To increase resilience, we must measure it.
April 6, 2016
By better understanding risks we can develop more resilient systems. As much as possible, this should be practical and not require lengthy analysis or costly processes so that we can mainstream its use. These are several aspects of resilience that COSA and its partners will address as they launch a new work stream that will bring together scientists, development practitioners, NGOs, the private sector, and monitoring and evaluation experts.
Thanks to the generous support of the Ford Foundation, COSA is launching a concerted effort to establish practical indicators to measure the resilience of farmers and their communities to the major risks posed by global climate change, volatile market prices, social conditions, and poor access to basic services. Led by Dr. Elena Serfilippi and Dr. Gayatri Ramnath, the initiative will apply a multi-stakeholder approach to selecting and defining a practical set of resilience metrics and indicators.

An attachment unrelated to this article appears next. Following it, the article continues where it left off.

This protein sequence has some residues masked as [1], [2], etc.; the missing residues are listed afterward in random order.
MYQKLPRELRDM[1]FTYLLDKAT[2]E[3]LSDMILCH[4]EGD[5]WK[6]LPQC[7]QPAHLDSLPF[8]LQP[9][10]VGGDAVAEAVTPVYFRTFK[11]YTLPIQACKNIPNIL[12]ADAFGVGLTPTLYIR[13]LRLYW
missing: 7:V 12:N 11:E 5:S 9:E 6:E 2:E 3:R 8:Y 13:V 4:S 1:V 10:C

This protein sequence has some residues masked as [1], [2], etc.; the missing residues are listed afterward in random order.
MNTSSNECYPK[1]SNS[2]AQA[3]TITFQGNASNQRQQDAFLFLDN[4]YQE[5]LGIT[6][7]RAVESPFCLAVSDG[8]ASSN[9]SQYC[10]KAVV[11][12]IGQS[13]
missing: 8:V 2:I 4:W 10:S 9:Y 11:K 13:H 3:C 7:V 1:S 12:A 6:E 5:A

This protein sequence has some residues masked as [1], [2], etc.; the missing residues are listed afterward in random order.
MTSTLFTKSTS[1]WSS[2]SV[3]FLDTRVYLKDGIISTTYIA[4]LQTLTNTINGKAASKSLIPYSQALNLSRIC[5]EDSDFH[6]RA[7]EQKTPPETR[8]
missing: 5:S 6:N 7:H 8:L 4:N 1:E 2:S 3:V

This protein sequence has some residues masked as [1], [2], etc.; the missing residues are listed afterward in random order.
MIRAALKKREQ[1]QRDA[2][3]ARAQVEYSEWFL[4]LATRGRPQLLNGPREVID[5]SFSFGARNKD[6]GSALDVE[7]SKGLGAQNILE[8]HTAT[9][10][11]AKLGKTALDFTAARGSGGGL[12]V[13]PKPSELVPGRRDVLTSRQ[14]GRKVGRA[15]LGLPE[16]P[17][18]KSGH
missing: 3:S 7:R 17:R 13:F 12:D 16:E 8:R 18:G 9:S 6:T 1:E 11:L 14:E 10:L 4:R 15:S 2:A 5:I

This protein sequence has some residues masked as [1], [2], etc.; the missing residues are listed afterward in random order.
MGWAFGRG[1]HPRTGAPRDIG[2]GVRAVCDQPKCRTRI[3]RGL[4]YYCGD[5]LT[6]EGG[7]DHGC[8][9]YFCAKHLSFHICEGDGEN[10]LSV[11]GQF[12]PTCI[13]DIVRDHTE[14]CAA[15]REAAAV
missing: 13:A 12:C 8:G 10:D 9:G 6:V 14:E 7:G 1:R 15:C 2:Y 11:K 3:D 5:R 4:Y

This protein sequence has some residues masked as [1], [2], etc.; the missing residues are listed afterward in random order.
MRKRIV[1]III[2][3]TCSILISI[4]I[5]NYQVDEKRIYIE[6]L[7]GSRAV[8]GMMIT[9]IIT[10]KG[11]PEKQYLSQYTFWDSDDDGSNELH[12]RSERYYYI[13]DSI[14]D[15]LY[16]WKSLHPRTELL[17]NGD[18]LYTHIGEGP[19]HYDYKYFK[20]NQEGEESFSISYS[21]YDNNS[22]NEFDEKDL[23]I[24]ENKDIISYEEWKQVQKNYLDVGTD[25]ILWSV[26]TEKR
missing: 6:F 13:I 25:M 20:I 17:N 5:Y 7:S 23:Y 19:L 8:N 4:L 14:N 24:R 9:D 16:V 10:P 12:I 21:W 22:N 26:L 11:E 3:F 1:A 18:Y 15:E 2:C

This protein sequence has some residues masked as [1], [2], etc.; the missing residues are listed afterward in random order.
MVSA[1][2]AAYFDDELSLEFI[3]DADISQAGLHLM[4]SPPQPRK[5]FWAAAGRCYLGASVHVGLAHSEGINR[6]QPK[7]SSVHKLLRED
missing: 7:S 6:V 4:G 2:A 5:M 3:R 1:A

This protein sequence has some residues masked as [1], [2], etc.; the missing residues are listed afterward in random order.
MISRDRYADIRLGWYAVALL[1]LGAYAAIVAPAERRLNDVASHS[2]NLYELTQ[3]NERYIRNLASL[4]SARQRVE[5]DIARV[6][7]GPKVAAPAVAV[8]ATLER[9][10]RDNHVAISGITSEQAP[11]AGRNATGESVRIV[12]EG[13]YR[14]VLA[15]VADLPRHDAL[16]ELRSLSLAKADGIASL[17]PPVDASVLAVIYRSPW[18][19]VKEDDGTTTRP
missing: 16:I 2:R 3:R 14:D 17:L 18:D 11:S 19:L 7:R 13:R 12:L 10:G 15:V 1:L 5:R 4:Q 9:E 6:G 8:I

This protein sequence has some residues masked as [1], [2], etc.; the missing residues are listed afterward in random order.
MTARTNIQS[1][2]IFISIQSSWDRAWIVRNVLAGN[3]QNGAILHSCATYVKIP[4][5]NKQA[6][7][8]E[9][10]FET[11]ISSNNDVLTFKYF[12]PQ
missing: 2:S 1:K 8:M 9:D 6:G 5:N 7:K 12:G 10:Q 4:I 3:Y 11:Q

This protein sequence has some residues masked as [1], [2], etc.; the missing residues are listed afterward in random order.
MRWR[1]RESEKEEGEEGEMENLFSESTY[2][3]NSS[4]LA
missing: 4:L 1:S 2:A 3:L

The work is predicated on our understanding that farmer resilience changes over time and, especially for smallholder farmers, can be a major factor in whether they can avoid poverty and ensure their livelihoods. This interest is, of course shared by many companies and by development agencies that will partner to create a resilience learning community focused on the design and testing of these key metrics including: Lutheran World Relief, Sustainable Food Lab, USAID, CCAFS, Root Capital, and Rainforest Alliance.